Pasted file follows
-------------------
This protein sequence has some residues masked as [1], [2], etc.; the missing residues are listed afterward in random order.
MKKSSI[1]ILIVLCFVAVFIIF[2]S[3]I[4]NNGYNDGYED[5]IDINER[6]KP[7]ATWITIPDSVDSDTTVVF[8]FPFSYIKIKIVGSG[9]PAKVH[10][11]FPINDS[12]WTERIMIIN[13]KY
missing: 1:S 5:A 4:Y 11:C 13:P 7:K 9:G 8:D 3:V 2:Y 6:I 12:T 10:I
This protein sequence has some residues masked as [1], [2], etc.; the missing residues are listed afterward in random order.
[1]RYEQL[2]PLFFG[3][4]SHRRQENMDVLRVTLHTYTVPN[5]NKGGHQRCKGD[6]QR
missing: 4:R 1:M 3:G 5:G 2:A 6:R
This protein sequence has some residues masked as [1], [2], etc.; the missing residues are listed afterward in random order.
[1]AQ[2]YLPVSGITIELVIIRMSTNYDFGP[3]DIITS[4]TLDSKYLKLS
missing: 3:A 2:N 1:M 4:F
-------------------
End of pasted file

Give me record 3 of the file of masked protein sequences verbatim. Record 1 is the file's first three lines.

This protein sequence has some residues masked as [1], [2], etc.; the missing residues are listed afterward in random order.
[1]AQ[2]YLPVSGITIELVIIRMSTNYDFGP[3]DIITS[4]TLDSKYLKLS
missing: 3:A 2:N 1:M 4:F